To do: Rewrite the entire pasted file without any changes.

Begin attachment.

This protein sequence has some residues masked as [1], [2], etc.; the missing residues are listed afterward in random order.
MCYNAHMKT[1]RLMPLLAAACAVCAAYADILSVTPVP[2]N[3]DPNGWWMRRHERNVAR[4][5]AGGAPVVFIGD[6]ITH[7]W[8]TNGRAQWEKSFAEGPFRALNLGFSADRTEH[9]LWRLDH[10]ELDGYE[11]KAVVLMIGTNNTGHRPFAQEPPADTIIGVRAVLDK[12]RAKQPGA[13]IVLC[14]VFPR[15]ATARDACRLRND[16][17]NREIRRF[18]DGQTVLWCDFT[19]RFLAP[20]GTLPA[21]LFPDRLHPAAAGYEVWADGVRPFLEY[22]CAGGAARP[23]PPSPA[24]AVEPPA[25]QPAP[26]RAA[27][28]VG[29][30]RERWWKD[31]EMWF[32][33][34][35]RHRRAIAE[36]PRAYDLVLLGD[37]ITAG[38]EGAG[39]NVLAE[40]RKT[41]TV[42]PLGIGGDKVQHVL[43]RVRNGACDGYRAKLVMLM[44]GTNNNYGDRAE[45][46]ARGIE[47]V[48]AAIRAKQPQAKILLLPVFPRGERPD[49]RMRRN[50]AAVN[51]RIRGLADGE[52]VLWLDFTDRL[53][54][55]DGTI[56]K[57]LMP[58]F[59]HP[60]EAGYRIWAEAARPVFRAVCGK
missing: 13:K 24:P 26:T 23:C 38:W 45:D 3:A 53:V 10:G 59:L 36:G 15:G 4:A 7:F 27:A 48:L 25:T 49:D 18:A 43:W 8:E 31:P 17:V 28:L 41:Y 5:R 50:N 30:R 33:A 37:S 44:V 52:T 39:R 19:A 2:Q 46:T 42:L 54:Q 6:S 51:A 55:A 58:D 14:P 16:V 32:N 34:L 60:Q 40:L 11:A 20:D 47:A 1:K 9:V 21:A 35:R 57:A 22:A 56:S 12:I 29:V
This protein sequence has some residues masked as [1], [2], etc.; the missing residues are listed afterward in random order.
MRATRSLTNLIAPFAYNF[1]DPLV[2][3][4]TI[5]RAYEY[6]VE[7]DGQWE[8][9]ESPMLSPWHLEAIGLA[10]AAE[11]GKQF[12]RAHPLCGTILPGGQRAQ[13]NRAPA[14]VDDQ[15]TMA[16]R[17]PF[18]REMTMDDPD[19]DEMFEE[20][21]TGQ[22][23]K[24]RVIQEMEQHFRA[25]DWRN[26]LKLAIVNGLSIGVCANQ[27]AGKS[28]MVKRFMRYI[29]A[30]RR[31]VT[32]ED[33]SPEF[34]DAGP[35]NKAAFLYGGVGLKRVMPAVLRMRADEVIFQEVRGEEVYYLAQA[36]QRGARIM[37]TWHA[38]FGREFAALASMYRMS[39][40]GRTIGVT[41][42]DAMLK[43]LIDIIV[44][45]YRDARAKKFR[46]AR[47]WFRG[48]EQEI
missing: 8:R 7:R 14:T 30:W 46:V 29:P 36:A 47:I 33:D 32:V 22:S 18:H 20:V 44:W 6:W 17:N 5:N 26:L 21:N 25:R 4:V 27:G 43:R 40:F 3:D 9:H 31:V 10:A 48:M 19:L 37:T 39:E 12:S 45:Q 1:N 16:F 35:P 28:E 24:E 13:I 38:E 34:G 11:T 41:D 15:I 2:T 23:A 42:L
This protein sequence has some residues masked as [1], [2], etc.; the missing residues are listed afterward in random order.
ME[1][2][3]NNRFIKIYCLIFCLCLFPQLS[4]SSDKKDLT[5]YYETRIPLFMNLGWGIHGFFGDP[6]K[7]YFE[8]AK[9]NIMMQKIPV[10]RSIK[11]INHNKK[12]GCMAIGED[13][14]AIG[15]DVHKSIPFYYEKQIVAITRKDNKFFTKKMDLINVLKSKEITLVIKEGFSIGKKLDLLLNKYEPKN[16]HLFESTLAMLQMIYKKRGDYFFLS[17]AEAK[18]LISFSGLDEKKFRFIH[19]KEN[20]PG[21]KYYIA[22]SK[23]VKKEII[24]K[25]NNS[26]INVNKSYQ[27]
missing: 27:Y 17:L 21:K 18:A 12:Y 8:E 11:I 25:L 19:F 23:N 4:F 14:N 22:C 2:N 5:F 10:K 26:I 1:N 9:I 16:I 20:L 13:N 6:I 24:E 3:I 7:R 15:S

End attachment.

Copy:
This protein sequence has some residues masked as [1], [2], etc.; the missing residues are listed afterward in random order.
MCYNAHMKT[1]RLMPLLAAACAVCAAYADILSVTPVP[2]N[3]DPNGWWMRRHERNVAR[4][5]AGGAPVVFIGD[6]ITH[7]W[8]TNGRAQWEKSFAEGPFRALNLGFSADRTEH[9]LWRLDH[10]ELDGYE[11]KAVVLMIGTNNTGHRPFAQEPPADTIIGVRAVLDK[12]RAKQPGA[13]IVLC[14]VFPR[15]ATARDACRLRND[16][17]NREIRRF[18]DGQTVLWCDFT[19]RFLAP[20]GTLPA[21]LFPDRLHPAAAGYEVWADGVRPFLEY[22]CAGGAARP[23]PPSPA[24]AVEPPA[25]QPAP[26]RAA[27][28]VG[29][30]RERWWKD[31]EMWF[32][33][34][35]RHRRAIAE[36]PRAYDLVLLGD[37]ITAG[38]EGAG[39]NVLAE[40]RKT[41]TV[42]PLGIGGDKVQHVL[43]RVRNGACDGYRAKLVMLM[44]GTNNNYGDRAE[45][46]ARGIE[47]V[48]AAIRAKQPQAKILLLPVFPRGERPD[49]RMRRN[50]AAVN[51]RIRGLADGE[52]VLWLDFTDRL[53][54][55]DGTI[56]K[57]LMP[58]F[59]HP[60]EAGYRIWAEAARPVFRAVCGK
missing: 13:K 24:P 26:T 23:C 38:W 45:D 3:A 53:V 10:G 59:L 36:G 15:G 4:A 7:F 27:A 48:L 25:T 49:D 18:A 43:W 8:E 31:P 17:V 28:L 41:Y 5:R 50:N 30:R 33:A 37:S 44:V 52:T 39:R 19:A 2:Q 46:T 42:L 54:Q 6:S 51:A 55:A 58:D 14:P 16:V 32:N 34:L 60:Q 40:L 11:A 20:D 47:A 1:K 9:V 21:A 35:R 57:A 22:A 56:S 12:I 29:V
This protein sequence has some residues masked as [1], [2], etc.; the missing residues are listed afterward in random order.
MRATRSLTNLIAPFAYNF[1]DPLV[2][3][4]TI[5]RAYEY[6]VE[7]DGQWE[8][9]ESPMLSPWHLEAIGLA[10]AAE[11]GKQF[12]RAHPLCGTILPGGQRAQ[13]NRAPA[14]VDDQ[15]TMA[16]R[17]PF[18]REMTMDDPD[19]DEMFEE[20][21]TGQ[22][23]K[24]RVIQEMEQHFRA[25]DWRN[26]LKLAIVNGLSIGVCANQ[27]AGKS[28]MVKRFMRYI[29]A[30]RR[31]VT[32]ED[33]SPEF[34]DAGP[35]NKAAFLYGGVGLKRVMPAVLRMRADEVIFQEVRGEEVYYLAQA[36]QRGARIM[37]TWHA[38]FGREFAALASMYRMS[39][40]GRTIGVT[41][42]DAMLK[43]LIDIIV[44][45]YRDARAKKFR[46]AR[47]WFRG[48]EQEI
missing: 8:R 7:R 14:T 30:W 46:V 29:P 36:A 47:I 33:D 32:V 22:S 18:H 20:V 44:W 6:W 17:N 5:N 26:L 21:N 25:R 4:V 27:G 43:R 40:F 3:D 9:H 31:V 10:A 48:M 19:L 37:T 39:E 12:S 45:Q 1:N 16:F 35:P 28:E 24:E 13:I 38:E 34:G 11:T 41:D 15:I 2:T 23:A 42:L
This protein sequence has some residues masked as [1], [2], etc.; the missing residues are listed afterward in random order.
ME[1][2][3]NNRFIKIYCLIFCLCLFPQLS[4]SSDKKDLT[5]YYETRIPLFMNLGWGIHGFFGDP[6]K[7]YFE[8]AK[9]NIMMQKIPV[10]RSIK[11]INHNKK[12]GCMAIGED[13][14]AIG[15]DVHKSIPFYYEKQIVAITRKDNKFFTKKMDLINVLKSKEITLVIKEGFSIGKKLDLLLNKYEPKN[16]HLFESTLAMLQMIYKKRGDYFFLS[17]AEAK[18]LISFSGLDEKKFRFIH[19]KEN[20]PG[21]KYYIA[22]SK[23]VKKEII[24]K[25]NNS[26]INVNKSYQ[27]
missing: 27:Y 17:L 21:K 18:A 12:Y 8:E 11:I 25:L 19:F 23:N 4:F 14:N 22:C 2:N 5:F 10:K 26:I 1:N 9:I 16:I 20:L 13:N 6:I 24:E 3:I 7:R 15:S